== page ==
FIG. 9(b) is a graph showing the lightness profile of the image of FIG. 9(a);

FIG. 10(a) shows a background segmented image corresponding to the image of FIG. 9(a);

FIG. 10(b) is a graph showing pixel values of the image of FIG. 10(a):

FIG. 11(a) shows an interpolated background array for the image of FIG. 10(a);

FIG. 11(b), is a graph showing the illumination profile for the array of FIG. 11(a);

FIG. 12(a), shows a resultant normalized color image corresponding to the image of FIG. 8;

FIG. 12(b) is a graph showing the reflectance profile for the image of FIG. 12(a); and,

FIG. 13 shows a resultant mosaic image relating generally to FIG. 6.

DETAILED DESCRIPTION OF THE PREFERRED EMBODIMENTS

Referring now to the drawings wherein the showings are for purposes of illustrating the preferred embodiments of the invention only and not for purposes of limiting same, FIGS. 1 and 2 provide a view of the overall imaging system incorporating the method of the present invention. As shown, a system 50 includes a board 52 that accepts markings from a user. As noted above, a “board” may be either a whiteboard, blackboard or other similar wall-sized surface media used to maintain hand drawn textual and graphic images. The description following is based primarily on a whiteboard with dark colored markings. It will be recognized by those of skill in the art that a dark colored board with light colored marking may also be used, with some parameters changed to reflect the opposite reflectivity. Likewise, boards of varying colors may be used.

Camera subsystem 54 captures an image or images of the board, which are fed to computer system 56 via a network 58. Computer system 56, only representatively shown, includes a processor and memory for storing instructions and electronic and computational images. Computer system 56 also includes a suitable printer or other output device to output the images that are input and processed according to the present invention. It is to be appreciated that the system 56 includes suitable software and hardware to implement the method steps of the present invention as will be apparent to those of skill in the art upon a reading of the description herein.

In general, the resolution of an electronic camera such as a video camera will be insufficient to capture an entire board image with enough detail to discern the markings on the board clearly. Therefore, several zoomed-in images of smaller subregions of the board, called “image tiles,” must be captured independently, and then pieced together.

Camera subsystem 54 is mounted on a computer-controlled pan/tilt head 55, and directed sequentially at various subregions, under program control, when an image capture command is executed. Camera subsystem 54 may alternately comprise an array of fixed or rotatable cameras, each directed at a different subregion or subregions. For the discussion herein, camera subsystem 54 may be referred to as simply camera 54.

Also included is a light projecting device 60 to illuminate the board. In one embodiment, the device 60 projects a registration pattern, such as a grid of lines or dots, onto the surface being imaged. FIG. 3 shows an example grid pattern 82 that may be projected upon a whiteboard 80. Using this system, video camera 54 may take two sequential images at one camera position—one of the surface illuminated by the projected registration pattern, and one without the pattern. The underlying surface markings are derived conceptually by XORing the images. The pattern projected can be chosen to best suit the specific properties of the camera and the imaging environment.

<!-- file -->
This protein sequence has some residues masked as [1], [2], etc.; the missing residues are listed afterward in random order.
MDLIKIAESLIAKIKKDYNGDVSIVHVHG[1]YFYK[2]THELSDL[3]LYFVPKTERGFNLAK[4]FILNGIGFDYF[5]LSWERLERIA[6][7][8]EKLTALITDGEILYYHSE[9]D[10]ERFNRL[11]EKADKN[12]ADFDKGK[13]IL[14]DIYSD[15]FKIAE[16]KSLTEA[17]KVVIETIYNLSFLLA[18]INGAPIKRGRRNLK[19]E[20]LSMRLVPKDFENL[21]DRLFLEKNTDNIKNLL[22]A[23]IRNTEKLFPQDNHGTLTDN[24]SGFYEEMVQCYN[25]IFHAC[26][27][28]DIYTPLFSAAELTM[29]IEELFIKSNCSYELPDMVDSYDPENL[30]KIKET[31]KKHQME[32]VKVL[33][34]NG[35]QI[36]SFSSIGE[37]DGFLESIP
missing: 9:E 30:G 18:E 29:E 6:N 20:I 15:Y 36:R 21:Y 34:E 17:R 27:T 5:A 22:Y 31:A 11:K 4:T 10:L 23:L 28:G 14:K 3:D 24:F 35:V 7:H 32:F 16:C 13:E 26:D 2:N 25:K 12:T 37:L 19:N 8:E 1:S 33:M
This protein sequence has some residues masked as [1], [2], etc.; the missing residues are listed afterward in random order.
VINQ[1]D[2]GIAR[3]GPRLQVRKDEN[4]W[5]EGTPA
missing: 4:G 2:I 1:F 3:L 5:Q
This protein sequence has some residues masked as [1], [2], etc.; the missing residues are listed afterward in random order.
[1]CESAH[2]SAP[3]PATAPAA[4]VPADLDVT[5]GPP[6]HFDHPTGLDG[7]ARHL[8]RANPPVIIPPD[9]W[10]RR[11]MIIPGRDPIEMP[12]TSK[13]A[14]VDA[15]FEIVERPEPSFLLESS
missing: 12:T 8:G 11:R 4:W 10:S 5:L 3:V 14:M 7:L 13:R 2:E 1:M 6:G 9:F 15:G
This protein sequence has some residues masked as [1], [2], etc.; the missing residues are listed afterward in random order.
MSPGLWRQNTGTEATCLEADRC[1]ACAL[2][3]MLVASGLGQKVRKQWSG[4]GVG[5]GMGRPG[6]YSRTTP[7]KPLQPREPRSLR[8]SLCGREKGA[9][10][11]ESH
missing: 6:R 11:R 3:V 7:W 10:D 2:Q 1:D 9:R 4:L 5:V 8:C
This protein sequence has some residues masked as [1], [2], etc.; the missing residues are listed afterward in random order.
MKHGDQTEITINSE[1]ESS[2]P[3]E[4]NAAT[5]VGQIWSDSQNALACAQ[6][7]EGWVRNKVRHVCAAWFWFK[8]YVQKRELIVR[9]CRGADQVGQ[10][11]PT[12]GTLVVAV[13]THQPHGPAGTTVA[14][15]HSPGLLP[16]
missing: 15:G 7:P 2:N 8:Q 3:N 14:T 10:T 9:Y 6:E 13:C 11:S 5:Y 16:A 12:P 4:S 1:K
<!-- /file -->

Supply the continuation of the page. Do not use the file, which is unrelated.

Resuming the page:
The scanned image sections are captured as “tiles”. Each tile is a portion of the image scanned by a camera, as shown in FIG. 4. A whiteboard 90 is captured as a series of tiles, 92, 94, etc. The tiles slightly overlap with neighboring tiles, so that the entire image is scanned with no “missing” spaces. The location of each tile is known from the position and direction of the camera on the pan/tilt head when the tile is scanned. The tiles may be described as “raw image” or “camera image” tiles, in that no processing has been done on them to either interpret or precisely locate them in the digital image.

The “raw” image tiles will in general overlap one another, contain perspective distortion due to the off-axis viewpoint of the camera, and contain uneven lightness levels across the board between foreground (written marks) and background (unmarked board) due to uncontrolled lighting conditions and reflections. The present invention is directed to a method of normalizing the background to compensate for the effects of uneven lighting.

More particularly, lightness and color artifacts arise from the interaction of camera and/or photographic processes and uneven lighting of a scene. In a typical situation of scanning a whiteboard with a video camera—as illustrated in FIGS. 1 and 2—almost every viewed scene is unevenly lighted, although it is rarely apparent to the human visual system.

In order to obtain optimum performance, video cameras have automatic gain control (AGC) mechanisms that adjust for variations in scene lightness and put the average intensity of an image into a fixed range. As a result, the pixel values corresponding to a given location on a surface will vary according to where the camera is pointed. If the camera is directed at a lighter part of a scene, the camera gain will adjust downward and that location's pixel value will be adjusted downward, or darker. If the camera is pointed at a relatively dark part of the scene, the gain is increased and that location's pixel value will be adjusted upward, or lighter. This is illustrated in FIG. 5(a) which shows light intensity as a function of position plotted.